Search Results

You are looking at 111 - 120 of 831 items for :

  • "risk factor" x
  • Refine by Access: All x
Clear All
Full access

Emma Gargus, Rebecca Deans, Antoinette Anazodo, and Teresa K. Woodruff

, 19 , 24 , 30 , 33 , 37 , 41 Prevalence of and Risk Factors for POI in Survivors Depending on patient factors, cancer diagnosis, and treatment exposures, the prevalence of POI in survivors of pediatric and AYA cancer ranged from 2.1% to 82

Full access

Michaela A. Dinan, Bradford R. Hirsch, and Gary H. Lyman

associated with an intermediate risk of FN in the range of 10% to 20%. For patients receiving myelosuppressive chemotherapy regimens with an intermediate risk of FN, guidelines recommend assessing patient-specific risk factors. Although many such factors have

Full access

William R. Kennedy, Christopher Tricarico, Prashant Gabani, Ashley A. Weiner, Michael B. Altman, Laura L. Ochoa, Maria A. Thomas, Julie A. Margenthaler, Souzan Sanati, Lindsay L. Peterson, Cynthia X. Ma, Foluso O. Ademuyiwa, and Imran Zoberi

-based NAC do not experience pCR, 8 , 9 and data are scarce regarding clinically identifiable prognostic risk factors in this cohort of patients who have residual disease after NAC. We recently identified risk factors for locoregional recurrence (LRR) in

Full access

Prashant Gabani, Emily Merfeld, Amar J. Srivastava, Ashley A. Weiner, Laura L. Ochoa, Dan Mullen, Maria A. Thomas, Julie A. Margenthaler, Amy E. Cyr, Lindsay L. Peterson, Michael J. Naughton, Cynthia Ma, and Imran Zoberi

applied to obtain the final multivariable model. In patients who did not experience pCR, the Kaplan-Meier method was used to estimate whether those with multiple risk factors had an increased risk of LRR compared with those with a single risk factor

Full access

Kazzem Gheybi, Jue Jiang, Shingai B.A. Mutambirwa, Pamela X.Y. Soh, Zsofia Kote-Jarai, Weerachai Jaratlerdsiri, Rosalind A. Eeles, M.S. Riana Bornman, and Vanessa M. Hayes

significant risk factor for advanced PCa, with the lifetime risk of dying from PCa reported to increase by 2.3- to 5-fold for African Americans compared with all other ethnic groups within the United States. 5 For sub-Saharan Africa, PCa mortality rates are

Full access

Robert H. Lurie Comprehensive Cancer Center of Northwestern University

Breast cancer is the most commonly diagnosed cancer in American women, with an estimated 214,640 cases and 41,430 deaths occurring in 2006. Estimating breast cancer risk for individual women is difficult, and most breast cancers are not attributable to risk factors other than female gender and increased age. Developing effective strategies for reducing breast cancer incidence is also difficult because few existing risk factors are modifiable and some potentially modifiable risk factors have social implications. Nevertheless, effective breast cancer risk reduction agents and strategies, such as tamoxifen, raloxifene, and risk reduction surgery, have been identified. These guidelines were developed to help women at increased risk for breast cancer and their physicians apply individualized strategies to reduce breast cancer risk.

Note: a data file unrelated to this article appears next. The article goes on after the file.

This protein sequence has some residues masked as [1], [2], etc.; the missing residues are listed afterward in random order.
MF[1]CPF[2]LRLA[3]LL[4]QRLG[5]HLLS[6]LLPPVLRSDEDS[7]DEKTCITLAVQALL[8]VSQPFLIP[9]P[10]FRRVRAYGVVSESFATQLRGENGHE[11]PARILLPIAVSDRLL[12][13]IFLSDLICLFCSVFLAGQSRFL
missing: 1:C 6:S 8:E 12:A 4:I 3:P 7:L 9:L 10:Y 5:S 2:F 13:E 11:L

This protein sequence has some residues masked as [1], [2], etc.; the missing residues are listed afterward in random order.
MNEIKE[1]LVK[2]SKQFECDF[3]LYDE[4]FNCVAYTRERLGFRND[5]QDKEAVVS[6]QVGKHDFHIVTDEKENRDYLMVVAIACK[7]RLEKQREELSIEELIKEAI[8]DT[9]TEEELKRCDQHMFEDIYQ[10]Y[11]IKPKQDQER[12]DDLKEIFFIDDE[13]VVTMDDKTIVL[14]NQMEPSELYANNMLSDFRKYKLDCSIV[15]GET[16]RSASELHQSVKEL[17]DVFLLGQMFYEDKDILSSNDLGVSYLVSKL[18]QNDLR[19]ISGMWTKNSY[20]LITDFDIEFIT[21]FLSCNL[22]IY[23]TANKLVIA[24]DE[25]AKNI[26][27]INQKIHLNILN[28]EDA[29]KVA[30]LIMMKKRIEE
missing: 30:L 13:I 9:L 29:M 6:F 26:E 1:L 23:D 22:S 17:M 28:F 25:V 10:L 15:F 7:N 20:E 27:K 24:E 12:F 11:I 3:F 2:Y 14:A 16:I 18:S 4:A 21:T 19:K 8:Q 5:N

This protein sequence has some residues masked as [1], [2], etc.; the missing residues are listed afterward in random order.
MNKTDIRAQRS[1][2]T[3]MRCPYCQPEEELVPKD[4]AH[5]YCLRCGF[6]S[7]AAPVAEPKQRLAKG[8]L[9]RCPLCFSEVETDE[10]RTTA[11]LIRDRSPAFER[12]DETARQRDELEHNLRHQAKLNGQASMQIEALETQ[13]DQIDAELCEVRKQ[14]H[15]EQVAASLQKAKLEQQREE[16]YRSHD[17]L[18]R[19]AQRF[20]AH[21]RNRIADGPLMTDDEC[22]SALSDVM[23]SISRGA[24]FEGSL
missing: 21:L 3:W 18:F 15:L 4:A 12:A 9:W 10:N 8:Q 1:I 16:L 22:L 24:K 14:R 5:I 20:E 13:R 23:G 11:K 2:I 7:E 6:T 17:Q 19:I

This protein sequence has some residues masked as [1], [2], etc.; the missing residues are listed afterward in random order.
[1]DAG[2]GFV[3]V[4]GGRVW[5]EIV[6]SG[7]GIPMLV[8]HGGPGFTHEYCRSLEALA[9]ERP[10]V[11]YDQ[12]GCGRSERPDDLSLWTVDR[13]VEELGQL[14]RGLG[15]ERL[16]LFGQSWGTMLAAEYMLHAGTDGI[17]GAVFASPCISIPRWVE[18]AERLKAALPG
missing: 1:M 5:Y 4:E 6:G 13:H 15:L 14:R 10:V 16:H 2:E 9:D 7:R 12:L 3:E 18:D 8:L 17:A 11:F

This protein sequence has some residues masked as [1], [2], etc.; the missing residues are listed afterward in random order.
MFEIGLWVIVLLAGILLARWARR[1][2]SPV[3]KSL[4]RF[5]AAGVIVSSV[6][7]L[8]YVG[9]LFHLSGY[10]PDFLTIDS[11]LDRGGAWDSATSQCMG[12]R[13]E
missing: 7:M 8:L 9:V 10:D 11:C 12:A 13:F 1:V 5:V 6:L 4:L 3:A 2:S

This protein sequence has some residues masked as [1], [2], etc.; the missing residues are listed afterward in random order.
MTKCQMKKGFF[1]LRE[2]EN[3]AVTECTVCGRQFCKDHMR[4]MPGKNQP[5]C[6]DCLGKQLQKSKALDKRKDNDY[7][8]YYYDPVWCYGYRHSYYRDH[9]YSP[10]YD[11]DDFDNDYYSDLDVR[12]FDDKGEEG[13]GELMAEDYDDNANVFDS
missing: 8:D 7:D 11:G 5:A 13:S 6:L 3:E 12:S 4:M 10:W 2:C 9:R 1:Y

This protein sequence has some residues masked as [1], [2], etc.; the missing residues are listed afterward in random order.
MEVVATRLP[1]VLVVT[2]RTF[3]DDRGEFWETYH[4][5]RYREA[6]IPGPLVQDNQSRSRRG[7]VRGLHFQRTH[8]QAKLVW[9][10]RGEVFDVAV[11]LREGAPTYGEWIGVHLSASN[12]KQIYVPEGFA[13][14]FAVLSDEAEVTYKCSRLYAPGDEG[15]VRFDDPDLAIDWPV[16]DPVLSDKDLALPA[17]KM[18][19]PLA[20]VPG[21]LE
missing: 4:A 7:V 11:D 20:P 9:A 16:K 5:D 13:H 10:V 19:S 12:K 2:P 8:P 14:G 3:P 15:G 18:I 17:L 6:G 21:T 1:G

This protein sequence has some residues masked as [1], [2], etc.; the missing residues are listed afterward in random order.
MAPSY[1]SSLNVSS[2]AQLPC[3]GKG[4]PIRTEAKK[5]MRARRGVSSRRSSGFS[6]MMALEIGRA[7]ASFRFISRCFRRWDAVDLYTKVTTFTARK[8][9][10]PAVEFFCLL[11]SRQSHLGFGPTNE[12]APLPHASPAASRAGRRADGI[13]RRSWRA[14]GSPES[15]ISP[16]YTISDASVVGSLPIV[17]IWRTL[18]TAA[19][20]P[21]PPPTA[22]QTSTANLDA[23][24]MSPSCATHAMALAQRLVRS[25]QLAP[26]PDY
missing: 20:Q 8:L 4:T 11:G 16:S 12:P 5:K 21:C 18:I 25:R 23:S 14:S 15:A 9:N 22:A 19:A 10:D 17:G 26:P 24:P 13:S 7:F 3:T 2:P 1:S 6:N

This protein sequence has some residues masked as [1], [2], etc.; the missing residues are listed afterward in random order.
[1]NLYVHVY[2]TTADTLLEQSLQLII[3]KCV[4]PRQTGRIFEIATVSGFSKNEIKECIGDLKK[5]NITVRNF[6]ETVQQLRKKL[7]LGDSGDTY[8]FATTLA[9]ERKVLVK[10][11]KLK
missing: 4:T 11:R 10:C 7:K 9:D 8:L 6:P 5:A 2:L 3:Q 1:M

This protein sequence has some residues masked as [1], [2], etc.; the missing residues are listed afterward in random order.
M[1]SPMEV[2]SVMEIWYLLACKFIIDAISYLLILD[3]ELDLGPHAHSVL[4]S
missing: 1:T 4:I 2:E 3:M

For the most recent version of the guidelines, please visit

Full access

Stefanie L. Thorsness, Azael Freites-Martinez, Michael A. Marchetti, Cristian Navarrete-Dechent, Mario E. Lacouture, and Emily S. Tonorezos

– 7 Although rarely a metastatic tumor, 8 NMSC can cause significant disfigurement and local destruction. Radiotherapy (RT) is a well-known risk factor for NMSC. 9 – 11 Retrospective studies have associated use of RT in the treatment of tinea

Full access

Benjamin E. Greer, Wui-Jin Koh, Nadeem R. Abu-Rustum, Sachin M. Apte, Susana M. Campos, John Chan, Kathleen R. Cho, Larry Copeland, Marta Ann Crispens, Nefertiti DuPont, Patricia J. Eifel, David K. Gaffney, Warner K. Huh, Daniel S. Kapp, John R. Lurain III, Lainie Martin, Mark A. Morgan, Robert J. Morgan Jr., David Mutch, Steven W. Remmenga, R. Kevin Reynolds, William Small Jr., Nelson Teng, and Fidel A. Valea

Clinical Practice Guidelines in Oncology [NCCN Guidelines] for Cervical Cancer Screening, in this issue; to view the most recent version of these guidelines, visit the NCCN Web site at ). 8 – 12 Other epidemiologic risk factors associated

Full access

Jashodeep Datta, Matthew T. McMillan, Eric K. Shang, Ronac Mamtani, Russell S. Lewis Jr, Rachel R. Kelz, Ursina Teitelbaum, John P. Plastaras, Jeffrey A. Drebin, Douglas L. Fraker, Giorgos C. Karakousis, and Robert E. Roses

criteria plateaued at approximately 40% per year between 2003 and 2007. Alarmingly, a substantial proportion of INT-0116–eligible patients (nearly 40% of cases per year) underwent surgery alone in 2007. 13 Risk factors for the omission of adjuvant

Full access

Paul F. Engstrom, Juan Pablo Arnoletti, Al B. Benson III, Jordan D. Berlin, J. Michael Berry, Yi-Jen Chen, Michael A. Choti, Harry S. Cooper, Raza A. Dilawari, Dayna S. Early, Peter C. Enzinger, Marwan G. Fakih, James Fleshman Jr., Charles Fuchs, Jean L. Grem, James A. Knol, Lucille A. Leong, Edward Lin, Mary F. Mulcahy, Eric Rohren, David P. Ryan, Leonard Saltz, David Shibata, John M. Skibber, William Small Jr., Constantinos Sofocleous, James Thomas, Alan P. Venook, and Christopher Willett

.6-fold for men and 1.5-fold for women from 1973-1979 to 1994-2000 2 (see Risk Factors, facing page). This manuscript summarizes the NCCN Clinical Practice Guidelines in Oncology for managing squamous cell anal carcinoma, which represents the most